José Ignacio Cabrujas he was a multifaceted man: actor, playwright, screenwriter, journalist, historian, politician, broadcaster. One of the most irreverent and important characters in Venezuela during the middle of the 20th century.
The soap opera in Venezuela has its footprint, clear examples are: The Lady of Cardenas, Madam, Natalia from 8 to 9, Silvia Rivas: Divorced, The Owner, among others that generated controversy over the subject and for this eagerness to reflect the identity of the Venezuelan.
This theater man began his studies of Right in the Ucv, which he left shortly to enter the University Theatre led by Nicolas Curiel, where he developed his skills as an actor and later as a playwright participating in adaptations of William Shakespeare And Lion Philip until he writes the play Juan Francisco León, where he began to inquire about the idiosyncrasy and history of the Venezuelan.
From then on he began a long and fruitful career for his life in the theater with plays such as: The Insurgents(1961),
Triangle (1962), co-authored with Isaac Chocrón And Román Chalbaud, In the name of the king (1966), Days of Power (1966), written in conjunction with Chalbaud; Testimony (1967) Fiésole (1971) and others who deserved thousands of applause.
But his 4 most emblematic and remembered works are: Deep (1971), Cultural Act (1976), The Day You Love Me (1979) and The Illustrated American (1986).
He was a founder with Román Chalbaud E Isaac Chocrón of The New Group, a memorable theatrical grouping that turned them together, according to the prominent and well-thought-out journalist Lorenzo Batallán In: The Holy Trinity of the Venezuelan Theatre.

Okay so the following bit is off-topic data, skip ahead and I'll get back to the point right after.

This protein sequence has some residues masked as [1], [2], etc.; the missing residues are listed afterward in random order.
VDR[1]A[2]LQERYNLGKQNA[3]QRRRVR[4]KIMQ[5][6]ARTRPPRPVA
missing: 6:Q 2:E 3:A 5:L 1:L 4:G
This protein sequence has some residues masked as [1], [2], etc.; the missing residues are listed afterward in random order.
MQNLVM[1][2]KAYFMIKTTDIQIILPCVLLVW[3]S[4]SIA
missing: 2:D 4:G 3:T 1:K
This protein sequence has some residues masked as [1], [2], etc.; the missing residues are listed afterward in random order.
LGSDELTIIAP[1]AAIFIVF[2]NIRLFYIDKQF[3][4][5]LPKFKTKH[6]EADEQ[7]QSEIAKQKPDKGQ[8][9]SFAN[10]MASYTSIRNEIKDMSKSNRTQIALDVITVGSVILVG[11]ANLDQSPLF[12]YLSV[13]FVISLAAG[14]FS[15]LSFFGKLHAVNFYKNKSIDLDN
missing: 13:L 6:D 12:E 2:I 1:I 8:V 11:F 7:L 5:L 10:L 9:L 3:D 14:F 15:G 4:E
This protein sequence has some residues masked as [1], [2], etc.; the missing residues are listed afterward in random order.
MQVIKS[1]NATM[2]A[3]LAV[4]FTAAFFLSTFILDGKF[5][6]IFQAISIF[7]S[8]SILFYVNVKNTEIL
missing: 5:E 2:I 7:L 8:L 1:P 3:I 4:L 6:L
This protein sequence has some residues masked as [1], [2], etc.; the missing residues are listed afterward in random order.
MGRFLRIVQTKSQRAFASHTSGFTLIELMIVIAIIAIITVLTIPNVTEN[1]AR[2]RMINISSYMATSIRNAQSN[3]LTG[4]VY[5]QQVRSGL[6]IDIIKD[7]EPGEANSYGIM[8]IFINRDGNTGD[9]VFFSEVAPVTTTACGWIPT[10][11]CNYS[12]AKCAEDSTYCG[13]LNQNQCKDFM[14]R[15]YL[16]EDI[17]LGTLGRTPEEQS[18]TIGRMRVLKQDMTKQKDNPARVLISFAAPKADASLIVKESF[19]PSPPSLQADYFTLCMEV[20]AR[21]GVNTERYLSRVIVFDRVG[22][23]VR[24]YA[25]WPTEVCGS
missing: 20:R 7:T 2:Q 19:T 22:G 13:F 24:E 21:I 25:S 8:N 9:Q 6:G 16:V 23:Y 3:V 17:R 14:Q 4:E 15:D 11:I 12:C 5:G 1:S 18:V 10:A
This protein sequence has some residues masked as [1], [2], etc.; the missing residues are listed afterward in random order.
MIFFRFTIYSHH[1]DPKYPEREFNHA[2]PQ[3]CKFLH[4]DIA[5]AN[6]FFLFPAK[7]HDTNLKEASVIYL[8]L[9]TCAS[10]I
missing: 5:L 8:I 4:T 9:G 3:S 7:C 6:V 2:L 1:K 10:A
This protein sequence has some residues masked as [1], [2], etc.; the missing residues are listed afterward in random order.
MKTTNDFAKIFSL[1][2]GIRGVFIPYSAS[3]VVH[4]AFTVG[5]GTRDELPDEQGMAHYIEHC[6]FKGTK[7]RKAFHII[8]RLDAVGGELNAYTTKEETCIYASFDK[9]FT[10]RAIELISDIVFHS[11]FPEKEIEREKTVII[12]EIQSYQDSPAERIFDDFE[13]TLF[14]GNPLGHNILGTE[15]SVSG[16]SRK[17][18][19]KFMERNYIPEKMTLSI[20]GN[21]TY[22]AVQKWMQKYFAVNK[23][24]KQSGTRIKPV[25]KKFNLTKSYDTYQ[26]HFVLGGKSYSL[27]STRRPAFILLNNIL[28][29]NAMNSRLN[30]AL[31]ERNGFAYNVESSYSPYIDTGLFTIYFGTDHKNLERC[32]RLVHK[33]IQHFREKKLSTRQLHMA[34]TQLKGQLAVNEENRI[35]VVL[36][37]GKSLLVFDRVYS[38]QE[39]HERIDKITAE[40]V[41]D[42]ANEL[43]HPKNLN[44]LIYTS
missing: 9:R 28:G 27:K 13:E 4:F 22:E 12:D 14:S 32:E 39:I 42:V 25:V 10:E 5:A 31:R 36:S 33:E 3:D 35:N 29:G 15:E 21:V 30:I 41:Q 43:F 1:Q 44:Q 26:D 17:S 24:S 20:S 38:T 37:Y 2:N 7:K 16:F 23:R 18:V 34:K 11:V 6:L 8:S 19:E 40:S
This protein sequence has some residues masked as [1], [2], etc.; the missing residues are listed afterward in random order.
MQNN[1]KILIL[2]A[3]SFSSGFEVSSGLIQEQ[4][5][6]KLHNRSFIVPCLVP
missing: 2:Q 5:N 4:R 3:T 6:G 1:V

Between 1972 And 1973 produced, directed and narrated, in the Venezuelan National Radio, the program Sunday Opera, transmitted by the aforementioned station and to which was printed two of its main qualities: its deep culture and its irreverent humor.
As a journalist he wrote chronicles 1974 in the weekly Point on Sunday, publication directed by Manuel Caballero And Luis Bayardo Sardi; using the pseudonym Sebastian Montes, with which he would also sign in the first numbers of The Illustrated Sadist that started circulating in September 1978.
He wrote the film scripts for The Burning of Judas (1975) and Sacred and Obscene (1976), both works of Román Chalbaud.
In 1988 began to write to The Diario de Caracas, where he published a weekly column entitled “The country according to Cabrujas“, laden with a bright and incisive humour against the political and social mismatches he went through VenezuelaUntil 1992, year in which the publisher Mount Avila gathered all his articles to publish them in a book with the same column name. Back to The NationalIn 1992, initiated a Sabatine chronicle that was widely read and shared by the Venezuelan people accustomed to the surprising and sharp analysis of the national event that Cabrujas Used to do.
In 1988, he obtained the National Theatre Award.
He died in PorlamarState New Sparta, on October 21, 1995 at 58.